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Myanmar democracy icon Aung San Suu Kyi delivers a speech during a ceremony to mark her father General Aung San's 96th birth anniversary at the National League for Democracy (NLD) headquarters in Yangon on February 13, 2011. (SOE THAN WIN/SOE THAN WIN/AFP/Getty Images)
Myanmar democracy icon Aung San Suu Kyi delivers a speech during a ceremony to mark her father General Aung San's 96th birth anniversary at the National League for Democracy (NLD) headquarters in Yangon on February 13, 2011. (SOE THAN WIN/SOE THAN WIN/AFP/Getty Images)

Aung San Suu Kyi on Egypt, sanctions and raising the megabyte Add to ...

Aung San Suu Kyi couldn't help but grimace at the contrast between the role of the army on the streets of Cairo this month and the military response to past demonstrations on the streets of Rangoon. “What everybody noticed is the Egyptian army did not fire on the people, which is the greatest difference and the most critical difference,” Ms. Suu Kyi said in an exclusive interview on Friday with The Globe and Mail.

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At least 3,000 people were killed when Myanmar's army opened fire on demonstrators in 1988 during peaceful protests that had seen Ms. Suu Kyi emerge as the face of the country's pro-democracy movement. Deadly force was again used to quell the monk-led Saffron Revolution in 2007.

“Because the Burmese army does shoot down the people, it's not very likely that people will want to go onto the streets,” Ms. Suu Kyi said by telephone from the ramshackle two-storey shack in central Rangoon that is the office of her National League for Democracy (NLD). “But on the other hand, one cannot say that the Burmese army is always going to shoot at the people.”

The 1991 Nobel Peace Prize winner also gave a spirited defence of the international sanctions against her country, which have been called into question since Myanmar's recent transition – at least on paper – from military to civilian rule and Ms. Suu Kyi's own release last year after two decades spent mostly under house arrest. She said it was too soon to “reward” Myanmar's rulers, as the regime's real direction remains unclear.

She said the sanctions must be having an effect or else the government – which recently hinted that Ms. Suu Kyi and the NLD could meet “a tragic end” in supporting them – wouldn't be so obsessed with lifting them.

And she dismissed arguments that the sanctions are worsening the gap between rich and poor: “I think [the disparity]is because of the fact that what we have in Burma is not an open, market economy, but capitalist cronyism. … The real reason why a middle class has not emerged has nothing to do with sanctions at all. It's because a very privileged class is taking up all the best economic opportunities.”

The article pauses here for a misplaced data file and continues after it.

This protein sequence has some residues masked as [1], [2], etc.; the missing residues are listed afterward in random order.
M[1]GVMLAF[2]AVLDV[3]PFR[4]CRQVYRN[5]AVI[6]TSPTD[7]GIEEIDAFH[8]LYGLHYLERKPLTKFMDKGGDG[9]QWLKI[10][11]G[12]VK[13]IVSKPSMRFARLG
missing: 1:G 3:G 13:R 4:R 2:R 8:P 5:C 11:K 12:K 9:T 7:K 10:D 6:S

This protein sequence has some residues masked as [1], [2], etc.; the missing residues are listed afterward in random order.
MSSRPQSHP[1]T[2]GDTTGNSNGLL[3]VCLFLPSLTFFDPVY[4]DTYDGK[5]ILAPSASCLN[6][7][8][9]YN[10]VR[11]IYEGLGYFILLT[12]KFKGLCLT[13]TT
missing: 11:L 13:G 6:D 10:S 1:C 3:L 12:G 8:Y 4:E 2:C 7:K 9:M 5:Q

She applauded Canada, which has imposed the stiffest sanctions, calling herself a “co-citizen” because the House of Commons gave her honorary citizenship in 2008. “But,” she added, “I would certainly like to have discussions with Canada about the sanctions [and]how we should handle them … how, when and under what circumstances sanctions should be modified. I did suggest that perhaps we should have a professional team look into the effects of sanctions. It would provide us with a useful basis for discussion.”

The 65-year-old, who is recovering from a recent illness that kept her bedridden for nearly three weeks, has spent the bulk of the time since her November release meeting with small groups of people at the NLD headquarters. She has yet to travel outside Rangoon. A senior party member told The Globe that the NLD is anxious not to provoke the regime: When Ms. Suu Kyi last tried to travel outside Rangoon, in 2003, her convoy was attacked and she was placed back under arrest. While she said there are no conditions placed on her release, she said she could not contemplate another campaign-style tour until she got through a backlog at home.

She also said modern communications, many of which she had never used before her recent release, mean she does not have to spend as much time meeting supporters face to face. She now has her first home Internet connection. But she complained that the account, supplied by a state-owned Internet provider at a cost of more than $1,000, is too slow for her to access social-networking sites – the ones pro-democracy activists have famously used in countries such as Egypt and Iran.

“I think we need to – what do you call it – raise the megabyte? Because we've been given such a low megabyte that it's not a very effective line. So we've applied for a stronger link-up,” she said. “As soon as the conditions are right, I want to have both Facebook and Twitter.”

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